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July-August 2011

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Express Yourself: A License to Collect

Who among us wouldn't love to put a gorgeous plate of amazonite and smoky quartz on the rear deck of our car. Or hang a great Kombat cerussite from our rear-view mirror to enjoy the sparkle. Or, perhaps, mount the head of a small raptor on the hood to replace the manufacturer's ornament.

Fortunately, for those of us who crave to express ourselves via our vehicles, there is a safe, affordable option, without causing us to worry about that expensive specimen fading, cracking, or mysteriously disappearing. We have, instead, the license plate—that most public of public documents, composed of a combination of numbers and letters and, depending upon the state, generally made up of six to eight characters.

License plates date back to 1905 and early on began to take on a life of their own. Variation upon variation, tweak upon redesign seemed to happen on a regular basis. Personalized plates, or vanity plates, appeared on the scene officially around 1973. Since then, their popularity has soared, with customized plates reflecting everything from the auto owner's marital status (2BWED) to their occupation (ITCH DR) to their pursuits (AU DIGR) to their religious beliefs (1WTHGOD) to their favorite foods (2M8OS; MMMBACON) to their mathematical prowess (2N2R4) to their intelligence (DMBLND) to their financial standing (-CSHFLW). A Google search of “vanity license plates” turned up 45,200 entries. There is even an online Dictionary of Custom License Plate Terms (http://www.baac.net/michaell/plates) for those needing a primer on the common “abbreviations” used in vanity plates.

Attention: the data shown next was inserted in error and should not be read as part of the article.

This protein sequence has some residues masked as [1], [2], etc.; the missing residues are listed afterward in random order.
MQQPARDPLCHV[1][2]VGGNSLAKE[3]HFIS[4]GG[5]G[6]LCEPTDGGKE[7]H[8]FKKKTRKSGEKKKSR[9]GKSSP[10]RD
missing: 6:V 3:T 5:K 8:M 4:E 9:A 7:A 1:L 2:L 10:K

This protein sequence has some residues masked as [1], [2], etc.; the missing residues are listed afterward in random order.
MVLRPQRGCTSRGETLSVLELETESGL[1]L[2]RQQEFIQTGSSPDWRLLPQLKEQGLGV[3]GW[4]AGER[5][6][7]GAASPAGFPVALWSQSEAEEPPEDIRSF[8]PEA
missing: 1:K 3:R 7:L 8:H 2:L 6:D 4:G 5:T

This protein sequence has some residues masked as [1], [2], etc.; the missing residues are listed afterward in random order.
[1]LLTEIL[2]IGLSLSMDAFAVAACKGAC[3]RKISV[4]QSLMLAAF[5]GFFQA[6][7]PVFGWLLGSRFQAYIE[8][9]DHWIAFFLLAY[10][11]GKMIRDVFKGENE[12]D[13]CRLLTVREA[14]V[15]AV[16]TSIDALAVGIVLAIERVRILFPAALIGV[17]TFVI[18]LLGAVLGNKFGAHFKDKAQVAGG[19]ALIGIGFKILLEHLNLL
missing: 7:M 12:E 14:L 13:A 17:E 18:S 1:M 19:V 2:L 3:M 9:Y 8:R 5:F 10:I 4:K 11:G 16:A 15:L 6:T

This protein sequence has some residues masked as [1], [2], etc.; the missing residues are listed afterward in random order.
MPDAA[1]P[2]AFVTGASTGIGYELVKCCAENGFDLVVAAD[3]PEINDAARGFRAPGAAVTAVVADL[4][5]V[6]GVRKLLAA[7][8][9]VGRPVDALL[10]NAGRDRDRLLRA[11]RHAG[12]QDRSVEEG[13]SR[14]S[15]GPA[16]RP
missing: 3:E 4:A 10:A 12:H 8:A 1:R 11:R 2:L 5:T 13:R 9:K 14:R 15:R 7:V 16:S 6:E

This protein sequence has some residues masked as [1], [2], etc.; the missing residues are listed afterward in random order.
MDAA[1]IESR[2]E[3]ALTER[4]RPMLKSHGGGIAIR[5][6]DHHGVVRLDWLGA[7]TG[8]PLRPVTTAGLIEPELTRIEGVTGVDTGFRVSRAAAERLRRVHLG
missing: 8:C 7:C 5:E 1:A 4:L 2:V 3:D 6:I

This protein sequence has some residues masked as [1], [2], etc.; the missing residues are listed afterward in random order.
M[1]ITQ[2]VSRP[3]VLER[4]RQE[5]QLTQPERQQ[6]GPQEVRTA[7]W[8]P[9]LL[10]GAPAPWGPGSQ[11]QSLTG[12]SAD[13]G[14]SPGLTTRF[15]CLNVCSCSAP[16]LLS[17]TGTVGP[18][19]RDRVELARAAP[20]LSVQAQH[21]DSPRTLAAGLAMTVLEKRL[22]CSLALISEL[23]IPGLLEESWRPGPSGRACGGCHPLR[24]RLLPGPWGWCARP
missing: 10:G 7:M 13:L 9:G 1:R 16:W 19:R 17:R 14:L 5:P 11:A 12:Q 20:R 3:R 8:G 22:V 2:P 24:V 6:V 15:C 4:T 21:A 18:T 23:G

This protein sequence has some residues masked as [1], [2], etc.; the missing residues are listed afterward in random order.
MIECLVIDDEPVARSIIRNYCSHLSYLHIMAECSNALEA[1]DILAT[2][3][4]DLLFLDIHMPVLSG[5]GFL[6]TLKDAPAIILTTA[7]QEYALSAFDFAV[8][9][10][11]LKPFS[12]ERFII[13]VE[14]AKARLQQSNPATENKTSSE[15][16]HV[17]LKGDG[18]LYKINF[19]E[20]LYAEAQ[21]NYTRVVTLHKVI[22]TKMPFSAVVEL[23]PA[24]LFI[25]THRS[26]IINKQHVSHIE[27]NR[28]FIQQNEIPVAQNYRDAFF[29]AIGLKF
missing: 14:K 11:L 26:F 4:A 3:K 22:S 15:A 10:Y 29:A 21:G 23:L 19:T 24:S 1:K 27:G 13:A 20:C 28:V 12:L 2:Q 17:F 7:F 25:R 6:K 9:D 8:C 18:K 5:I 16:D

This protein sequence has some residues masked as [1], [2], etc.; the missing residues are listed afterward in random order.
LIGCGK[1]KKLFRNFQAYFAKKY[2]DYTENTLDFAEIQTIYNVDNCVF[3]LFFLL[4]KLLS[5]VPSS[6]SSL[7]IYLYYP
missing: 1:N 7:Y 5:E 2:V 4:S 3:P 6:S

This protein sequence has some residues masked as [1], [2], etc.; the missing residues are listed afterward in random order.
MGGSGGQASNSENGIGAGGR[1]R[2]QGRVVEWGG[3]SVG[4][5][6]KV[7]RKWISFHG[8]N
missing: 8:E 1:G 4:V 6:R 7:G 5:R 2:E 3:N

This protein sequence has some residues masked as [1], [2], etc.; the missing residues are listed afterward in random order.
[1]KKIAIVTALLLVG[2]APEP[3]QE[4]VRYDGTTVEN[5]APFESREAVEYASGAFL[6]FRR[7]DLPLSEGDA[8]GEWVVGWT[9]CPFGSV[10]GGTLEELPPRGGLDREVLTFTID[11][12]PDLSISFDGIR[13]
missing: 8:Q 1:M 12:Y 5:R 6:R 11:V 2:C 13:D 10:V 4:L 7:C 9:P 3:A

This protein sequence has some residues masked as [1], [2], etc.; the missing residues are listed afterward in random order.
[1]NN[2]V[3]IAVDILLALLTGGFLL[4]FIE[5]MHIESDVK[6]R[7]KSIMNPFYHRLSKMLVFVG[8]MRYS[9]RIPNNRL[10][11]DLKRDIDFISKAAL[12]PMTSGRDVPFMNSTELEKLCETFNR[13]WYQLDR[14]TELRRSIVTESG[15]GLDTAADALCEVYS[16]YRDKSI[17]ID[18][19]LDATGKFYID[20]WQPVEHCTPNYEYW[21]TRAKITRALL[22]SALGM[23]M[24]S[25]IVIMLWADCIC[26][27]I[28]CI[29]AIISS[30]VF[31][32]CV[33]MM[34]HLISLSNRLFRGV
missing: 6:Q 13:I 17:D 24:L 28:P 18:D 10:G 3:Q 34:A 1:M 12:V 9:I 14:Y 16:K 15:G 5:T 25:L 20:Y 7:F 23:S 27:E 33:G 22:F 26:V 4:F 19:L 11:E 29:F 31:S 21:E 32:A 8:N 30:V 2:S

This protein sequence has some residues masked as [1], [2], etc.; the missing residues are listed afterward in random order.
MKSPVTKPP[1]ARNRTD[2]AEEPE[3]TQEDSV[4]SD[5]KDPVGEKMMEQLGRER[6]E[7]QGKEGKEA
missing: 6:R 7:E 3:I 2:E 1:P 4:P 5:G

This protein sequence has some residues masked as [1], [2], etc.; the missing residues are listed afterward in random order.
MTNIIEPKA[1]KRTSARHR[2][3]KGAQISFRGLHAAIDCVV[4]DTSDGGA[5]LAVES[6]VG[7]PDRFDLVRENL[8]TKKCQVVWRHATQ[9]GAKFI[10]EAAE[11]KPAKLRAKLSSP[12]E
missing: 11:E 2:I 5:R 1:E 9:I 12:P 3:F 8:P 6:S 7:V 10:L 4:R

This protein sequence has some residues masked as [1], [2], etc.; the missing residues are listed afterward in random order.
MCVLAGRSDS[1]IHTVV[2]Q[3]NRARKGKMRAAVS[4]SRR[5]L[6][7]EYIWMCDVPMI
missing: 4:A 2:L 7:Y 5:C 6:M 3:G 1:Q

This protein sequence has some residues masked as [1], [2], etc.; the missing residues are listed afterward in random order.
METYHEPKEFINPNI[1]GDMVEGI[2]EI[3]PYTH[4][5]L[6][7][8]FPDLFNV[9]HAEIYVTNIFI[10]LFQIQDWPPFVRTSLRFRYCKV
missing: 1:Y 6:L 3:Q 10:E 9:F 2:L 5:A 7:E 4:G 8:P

Jeff Starr, a member of the Mineralogical Association of Dallas (MAD), teaches sixth-grade science in the Dallas area.

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